No-one wants the expense or inconvenience of unnecessarily replacing their tyres – but because of the vital role your tyres play in both your safety and your vehicle’s performance, knowing the right time to replace them is extremely important.
While there is no magic number in terms of how long your tyres will last or exact formula for prolonging their lifespan, here are a few tips to ensure you get the best mileage from your tyres to avoid having to replace them prematurely, and also how to know when they do need to be replaced.
Every tyre wears differently
The truth is that every tyre will wear differently depending on a number of factors such as their quality, their position on the car (front or rear), your driving style, the surfaces they are travelling on, how they are treated and the damage they encounter. For example, driving aggressively, constant sharp braking as well as hitting curbs or potholes in the road – will all take their toll on your tyres and their tread.
Buy quality and treat them right
Buying quality tyres and taking good care of them is the first step to ensuring that you get the best mileage from each tyre. This includes keeping them at the optimum inflation for even wear, checking them regularly for damage or embedded objects such as nails – and having them quickly repaired if necessary.
Rotate your tyres
As tyres will wear differently, rotating your tyres can promote more even wear and prolong their life, ensuring you get the most out of each set. It is often recommended that this is done every 5,000km — however it is advisable to always check your vehicle manufacturer’s handbook for what is best for your vehicle. In some cases such as when your front and rear tyres are different sizes, rotating them may not be an option.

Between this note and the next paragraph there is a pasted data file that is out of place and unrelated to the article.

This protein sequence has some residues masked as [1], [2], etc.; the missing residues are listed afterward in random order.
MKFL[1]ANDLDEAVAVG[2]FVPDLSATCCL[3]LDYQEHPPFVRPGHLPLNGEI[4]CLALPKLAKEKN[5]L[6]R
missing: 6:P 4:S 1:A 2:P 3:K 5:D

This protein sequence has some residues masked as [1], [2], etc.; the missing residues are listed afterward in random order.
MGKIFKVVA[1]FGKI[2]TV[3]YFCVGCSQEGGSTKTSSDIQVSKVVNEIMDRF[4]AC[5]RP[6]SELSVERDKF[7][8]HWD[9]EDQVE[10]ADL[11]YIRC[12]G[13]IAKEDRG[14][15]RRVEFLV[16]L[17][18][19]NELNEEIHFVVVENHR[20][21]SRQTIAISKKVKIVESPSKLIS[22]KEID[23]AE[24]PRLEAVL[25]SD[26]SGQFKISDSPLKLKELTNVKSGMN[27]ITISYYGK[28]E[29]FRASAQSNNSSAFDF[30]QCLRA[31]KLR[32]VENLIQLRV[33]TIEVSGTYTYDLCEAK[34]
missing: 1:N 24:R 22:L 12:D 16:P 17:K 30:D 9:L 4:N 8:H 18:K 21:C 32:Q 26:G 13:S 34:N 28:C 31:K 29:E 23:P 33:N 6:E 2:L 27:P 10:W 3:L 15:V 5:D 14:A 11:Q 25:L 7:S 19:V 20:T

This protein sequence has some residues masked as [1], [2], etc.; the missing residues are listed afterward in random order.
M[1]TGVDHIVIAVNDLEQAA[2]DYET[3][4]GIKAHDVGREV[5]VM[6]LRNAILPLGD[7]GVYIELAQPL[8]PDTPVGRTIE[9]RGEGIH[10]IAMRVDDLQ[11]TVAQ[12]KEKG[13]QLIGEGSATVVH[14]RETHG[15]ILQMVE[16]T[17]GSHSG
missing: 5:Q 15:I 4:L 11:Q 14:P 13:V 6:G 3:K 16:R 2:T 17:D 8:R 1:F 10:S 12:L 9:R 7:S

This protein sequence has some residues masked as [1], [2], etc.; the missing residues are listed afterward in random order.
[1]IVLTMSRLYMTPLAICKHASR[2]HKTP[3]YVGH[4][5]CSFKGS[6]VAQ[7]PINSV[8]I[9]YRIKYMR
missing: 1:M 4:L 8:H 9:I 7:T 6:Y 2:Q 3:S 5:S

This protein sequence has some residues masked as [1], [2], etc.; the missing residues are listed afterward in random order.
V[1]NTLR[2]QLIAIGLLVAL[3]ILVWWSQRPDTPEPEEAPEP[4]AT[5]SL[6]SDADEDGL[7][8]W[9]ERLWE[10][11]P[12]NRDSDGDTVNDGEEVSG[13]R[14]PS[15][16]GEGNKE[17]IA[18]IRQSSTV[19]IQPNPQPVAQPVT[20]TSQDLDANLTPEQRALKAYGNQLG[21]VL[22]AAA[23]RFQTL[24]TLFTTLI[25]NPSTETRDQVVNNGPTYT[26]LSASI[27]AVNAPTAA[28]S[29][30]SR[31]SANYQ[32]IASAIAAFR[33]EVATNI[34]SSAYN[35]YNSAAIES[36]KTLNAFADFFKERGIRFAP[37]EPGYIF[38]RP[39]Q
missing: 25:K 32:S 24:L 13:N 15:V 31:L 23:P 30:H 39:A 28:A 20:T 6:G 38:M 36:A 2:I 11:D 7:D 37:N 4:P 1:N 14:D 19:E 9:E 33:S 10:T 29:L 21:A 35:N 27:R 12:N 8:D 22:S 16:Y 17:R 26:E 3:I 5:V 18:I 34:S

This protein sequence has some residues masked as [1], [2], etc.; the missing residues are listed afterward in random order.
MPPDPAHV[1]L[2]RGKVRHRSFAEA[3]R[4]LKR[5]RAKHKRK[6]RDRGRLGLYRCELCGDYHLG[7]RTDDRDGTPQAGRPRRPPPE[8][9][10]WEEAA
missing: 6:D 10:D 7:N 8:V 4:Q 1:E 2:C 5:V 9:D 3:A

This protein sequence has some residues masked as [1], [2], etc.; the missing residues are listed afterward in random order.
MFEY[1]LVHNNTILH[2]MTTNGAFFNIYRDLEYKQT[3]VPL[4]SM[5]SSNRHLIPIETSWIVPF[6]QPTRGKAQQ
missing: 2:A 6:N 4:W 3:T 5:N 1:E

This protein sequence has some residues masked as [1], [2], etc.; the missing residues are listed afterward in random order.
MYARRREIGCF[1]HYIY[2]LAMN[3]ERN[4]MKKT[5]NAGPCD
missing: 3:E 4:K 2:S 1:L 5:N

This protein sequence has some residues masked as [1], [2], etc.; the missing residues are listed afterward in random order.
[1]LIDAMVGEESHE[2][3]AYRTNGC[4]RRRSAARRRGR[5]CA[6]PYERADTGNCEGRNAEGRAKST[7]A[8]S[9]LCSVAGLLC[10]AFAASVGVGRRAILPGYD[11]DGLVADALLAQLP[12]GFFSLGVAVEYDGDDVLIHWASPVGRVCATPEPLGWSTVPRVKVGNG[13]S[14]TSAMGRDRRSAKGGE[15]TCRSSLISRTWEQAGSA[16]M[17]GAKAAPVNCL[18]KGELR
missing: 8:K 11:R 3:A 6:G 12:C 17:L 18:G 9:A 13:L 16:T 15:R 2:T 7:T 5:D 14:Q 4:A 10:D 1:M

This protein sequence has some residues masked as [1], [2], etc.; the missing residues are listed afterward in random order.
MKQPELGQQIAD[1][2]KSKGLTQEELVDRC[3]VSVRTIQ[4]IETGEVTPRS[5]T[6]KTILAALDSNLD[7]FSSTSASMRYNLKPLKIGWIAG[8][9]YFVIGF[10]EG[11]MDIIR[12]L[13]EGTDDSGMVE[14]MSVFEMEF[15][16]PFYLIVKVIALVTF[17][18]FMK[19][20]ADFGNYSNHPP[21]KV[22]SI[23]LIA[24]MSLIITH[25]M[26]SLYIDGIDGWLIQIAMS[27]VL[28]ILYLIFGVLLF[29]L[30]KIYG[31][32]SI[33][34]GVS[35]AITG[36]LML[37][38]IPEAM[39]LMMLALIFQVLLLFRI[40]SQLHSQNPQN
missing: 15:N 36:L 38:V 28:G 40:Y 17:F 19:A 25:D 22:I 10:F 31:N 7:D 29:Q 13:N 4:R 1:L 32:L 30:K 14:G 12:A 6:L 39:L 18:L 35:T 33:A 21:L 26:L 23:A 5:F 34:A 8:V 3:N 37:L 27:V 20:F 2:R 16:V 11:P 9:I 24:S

Keep a close eye on the tread
In the United Kingdom, the minimum legal requirement for roadworthiness of passenger vehicles is 1.6 mm, however it is recommended you have at least 3mm tread on your tyres. Although sometimes you may need a tyre expert using specialised tools to do an exact measurement of your tyre’s tread, you can use the tread indicators (small rubber blocks at intervals across your tyres), to do regular checks yourself. When the blocks are level with the rest of the tyre, your tyres will need to be replaced.
How old are my tyres and how old is too old?
Your tyre’s age (in weeks and year) can be found on the sidewall. While there is no exact expiry date, tyres older than 5 years should be closely monitored for cracking and other signs of age (in addition to the tread wear check mentioned above). If they haven’t already been, 10 years is widely considered the very latest tyres should be replaced in the interests of their grip on the road and ongoing safety for yourself and other road users!